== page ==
R. M. Johnson
Simon & Schuster, Sep 2004, 12.00, 310 pp.
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In Chicago, with her twin daughters now seventeen and sick of depending on loser human males, thirty-three years old nurse's assistant Livvy Rodgers decides to take care of herself for a change after years of struggling to put food on the table by returning to school to become a registered nurse. Her daughter Hennesey, an honor student with a college scholarship supports the decision; her other daughter street wise Aliz, who is going nowhere, detests the decision because she will have to earn a living instead of sponging off her mom.
Rafe Collins spent three years behind bars for a crime he did not commit as he protected his friend Smoke. Rafe works as an auto mechanic at Smoke's car dealership, which the latter uses to traffic in drugs. Rafe meets Hennesey and they begin to fall in love while mom Livvy meets nice Wade Williams; besides trying to steal Rafe from her sister, Aliz and her street pals make money rolling drunks. However, they chose the wrong target when they mugged Smoke, who takes this as an affront to his manhood and plans to attack Aliz and anyone she might hold dear.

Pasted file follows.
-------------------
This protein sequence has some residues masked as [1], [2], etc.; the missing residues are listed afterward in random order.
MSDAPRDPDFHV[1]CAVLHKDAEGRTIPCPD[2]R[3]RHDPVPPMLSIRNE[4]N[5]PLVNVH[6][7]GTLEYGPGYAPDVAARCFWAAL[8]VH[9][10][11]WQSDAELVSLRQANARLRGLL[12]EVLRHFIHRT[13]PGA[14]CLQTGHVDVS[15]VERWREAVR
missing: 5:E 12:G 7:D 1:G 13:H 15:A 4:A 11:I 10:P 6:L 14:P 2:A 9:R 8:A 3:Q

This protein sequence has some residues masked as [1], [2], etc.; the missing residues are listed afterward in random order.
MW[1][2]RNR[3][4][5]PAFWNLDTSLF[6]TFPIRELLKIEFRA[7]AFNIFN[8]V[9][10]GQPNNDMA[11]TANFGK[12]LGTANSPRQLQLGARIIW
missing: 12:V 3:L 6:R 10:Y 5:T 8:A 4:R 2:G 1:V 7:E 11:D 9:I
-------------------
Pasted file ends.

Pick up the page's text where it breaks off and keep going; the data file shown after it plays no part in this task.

This is a look at the mean streets as readers compare the twins' diametrically opposite ways out of the slums.
The review of this Book prepared by Harriet Klausner